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Although most marine ooids have concentric structure and aragonitic composition, radial-structural aragonite ooids occur in Lizard Island. Radial ooids are confined to the lagoonal sediment south of Lizard Island in water depths of 0-7 m (0-23 ft). Primary bed forms vary from minor current ripples to nondescript. Ooids comprise up to 18% of the subarkosic sands and are found in an environment protected from open-ocean energy by patch and fringing reefs. Ooids are dark gray and are frequently bored by endolithic algae. Compound and asymmetric forms are common. Individual aragonite crystals may range up to 12 µm in length.
To assess the environment of formation, in-situ diurnal chemical measurements were made in the ooid and interstitial and ambient waters. Critical parameters examined in a 28-hr period were temperature, pH, PCO2, Cl ^pmil, ACa2+, and ACO32-. Cyclic diurnal changes occur in both water systems, with the ambient water experiencing the greatest changes. Measured extremes for the ambient water are day = 25.3°C, PCO2 of 10-5.08, and Alkc of 2.52 meq; night = 22.3°C, PCO2 of 10-4.98, and Alkc of 4.31 × 10-3 meq. The ACa2+ (2.6 × 10-3) and Cl ^pmil (19.24 ^pmil) are es entially time invariant. The PCO2 ranges from atmospheric saturation in the day to supersaturation during the night. Both ambient and pore waters are supersaturated with respect to aragonite (^ohmARAG-ambient=2.8 to 4.4; ^ohmARAG-porewater=3.1 to 4.1). Our findings suggest alkalinity consumption by carbonate precipitation occurs during the day and is greatest in the upper 10 cm (4 in.) of ooid sands.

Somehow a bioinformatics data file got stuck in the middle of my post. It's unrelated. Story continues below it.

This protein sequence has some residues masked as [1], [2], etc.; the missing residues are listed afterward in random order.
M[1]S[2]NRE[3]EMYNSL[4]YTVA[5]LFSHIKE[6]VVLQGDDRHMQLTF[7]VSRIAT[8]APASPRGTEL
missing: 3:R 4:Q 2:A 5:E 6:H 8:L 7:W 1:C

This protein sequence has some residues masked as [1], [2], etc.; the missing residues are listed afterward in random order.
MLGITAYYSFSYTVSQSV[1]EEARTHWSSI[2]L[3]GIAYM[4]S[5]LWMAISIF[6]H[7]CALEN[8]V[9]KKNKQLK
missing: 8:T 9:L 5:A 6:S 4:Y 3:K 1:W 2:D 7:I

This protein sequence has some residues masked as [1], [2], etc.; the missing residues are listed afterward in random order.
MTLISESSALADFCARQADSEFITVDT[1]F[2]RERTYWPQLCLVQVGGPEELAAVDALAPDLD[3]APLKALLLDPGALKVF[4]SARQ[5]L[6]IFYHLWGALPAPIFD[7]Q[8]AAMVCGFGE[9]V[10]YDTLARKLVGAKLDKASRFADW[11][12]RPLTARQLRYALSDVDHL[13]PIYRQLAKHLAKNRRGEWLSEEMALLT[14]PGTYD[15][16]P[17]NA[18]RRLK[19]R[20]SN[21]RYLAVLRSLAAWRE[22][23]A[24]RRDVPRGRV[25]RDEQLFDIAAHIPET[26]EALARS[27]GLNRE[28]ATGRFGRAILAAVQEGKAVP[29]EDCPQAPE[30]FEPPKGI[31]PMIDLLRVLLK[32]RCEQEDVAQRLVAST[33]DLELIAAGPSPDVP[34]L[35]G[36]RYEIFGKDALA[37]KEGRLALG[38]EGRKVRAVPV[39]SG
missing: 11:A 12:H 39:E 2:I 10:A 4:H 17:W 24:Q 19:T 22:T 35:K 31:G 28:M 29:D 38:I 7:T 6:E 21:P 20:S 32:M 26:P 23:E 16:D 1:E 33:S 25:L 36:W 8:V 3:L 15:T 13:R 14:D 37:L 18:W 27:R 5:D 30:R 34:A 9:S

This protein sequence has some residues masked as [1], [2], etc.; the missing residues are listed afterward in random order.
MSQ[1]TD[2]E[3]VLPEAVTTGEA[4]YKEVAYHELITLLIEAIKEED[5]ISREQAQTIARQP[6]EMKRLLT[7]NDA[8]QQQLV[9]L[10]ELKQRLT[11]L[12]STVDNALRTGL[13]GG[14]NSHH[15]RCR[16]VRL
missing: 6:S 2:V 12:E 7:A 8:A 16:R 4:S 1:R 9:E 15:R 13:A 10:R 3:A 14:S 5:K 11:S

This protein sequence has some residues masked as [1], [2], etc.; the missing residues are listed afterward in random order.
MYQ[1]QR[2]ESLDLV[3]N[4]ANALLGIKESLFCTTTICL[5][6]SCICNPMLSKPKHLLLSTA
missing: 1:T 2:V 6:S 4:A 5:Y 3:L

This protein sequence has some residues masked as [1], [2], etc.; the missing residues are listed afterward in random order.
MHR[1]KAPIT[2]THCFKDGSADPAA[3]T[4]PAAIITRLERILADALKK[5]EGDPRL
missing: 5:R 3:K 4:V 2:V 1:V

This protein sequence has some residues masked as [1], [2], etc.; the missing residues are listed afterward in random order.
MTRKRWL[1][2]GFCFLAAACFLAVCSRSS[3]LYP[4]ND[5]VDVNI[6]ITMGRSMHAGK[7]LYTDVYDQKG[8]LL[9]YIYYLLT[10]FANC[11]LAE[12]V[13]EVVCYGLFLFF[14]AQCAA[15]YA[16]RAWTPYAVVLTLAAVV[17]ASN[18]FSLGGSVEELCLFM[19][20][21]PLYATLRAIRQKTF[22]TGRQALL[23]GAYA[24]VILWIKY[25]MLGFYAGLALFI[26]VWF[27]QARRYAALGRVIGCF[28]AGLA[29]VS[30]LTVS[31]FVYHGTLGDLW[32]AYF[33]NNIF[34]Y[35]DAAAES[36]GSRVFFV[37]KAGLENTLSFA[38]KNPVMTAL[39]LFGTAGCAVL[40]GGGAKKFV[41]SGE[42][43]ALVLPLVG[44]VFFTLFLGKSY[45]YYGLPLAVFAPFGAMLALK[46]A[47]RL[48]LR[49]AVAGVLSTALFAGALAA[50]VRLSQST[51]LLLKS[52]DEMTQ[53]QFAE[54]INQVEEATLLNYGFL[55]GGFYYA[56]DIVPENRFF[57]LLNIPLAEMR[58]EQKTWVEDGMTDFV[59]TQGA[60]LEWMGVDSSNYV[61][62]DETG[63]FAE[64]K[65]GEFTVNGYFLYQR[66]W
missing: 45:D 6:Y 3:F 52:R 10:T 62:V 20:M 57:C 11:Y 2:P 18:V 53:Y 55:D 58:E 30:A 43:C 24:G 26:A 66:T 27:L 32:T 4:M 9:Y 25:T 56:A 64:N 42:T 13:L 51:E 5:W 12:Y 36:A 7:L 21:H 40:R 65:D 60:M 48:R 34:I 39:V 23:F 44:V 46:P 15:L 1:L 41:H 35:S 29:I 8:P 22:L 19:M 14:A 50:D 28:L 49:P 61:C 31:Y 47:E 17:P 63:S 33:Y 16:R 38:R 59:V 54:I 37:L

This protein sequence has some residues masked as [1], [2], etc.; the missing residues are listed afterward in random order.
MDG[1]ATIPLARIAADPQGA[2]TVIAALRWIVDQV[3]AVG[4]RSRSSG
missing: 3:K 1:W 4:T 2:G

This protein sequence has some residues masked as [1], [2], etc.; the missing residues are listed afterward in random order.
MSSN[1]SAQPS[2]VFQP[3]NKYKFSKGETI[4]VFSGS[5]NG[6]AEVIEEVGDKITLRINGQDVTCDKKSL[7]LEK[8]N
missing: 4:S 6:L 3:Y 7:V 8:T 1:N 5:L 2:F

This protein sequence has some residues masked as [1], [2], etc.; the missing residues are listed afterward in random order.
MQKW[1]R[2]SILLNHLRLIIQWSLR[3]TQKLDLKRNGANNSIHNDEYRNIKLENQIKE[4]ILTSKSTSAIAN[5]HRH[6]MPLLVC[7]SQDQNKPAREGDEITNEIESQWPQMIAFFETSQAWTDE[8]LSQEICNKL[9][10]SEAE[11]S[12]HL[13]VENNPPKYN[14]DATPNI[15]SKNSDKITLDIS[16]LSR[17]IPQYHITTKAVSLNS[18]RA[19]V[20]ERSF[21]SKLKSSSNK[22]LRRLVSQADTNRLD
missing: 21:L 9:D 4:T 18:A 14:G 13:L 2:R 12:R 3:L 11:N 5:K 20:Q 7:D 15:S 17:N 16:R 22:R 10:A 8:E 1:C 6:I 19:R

This physical/chemical environment differs from other monitored classic ooid localities and is diagnostic of marine radial-structured aragonite ooid growth.
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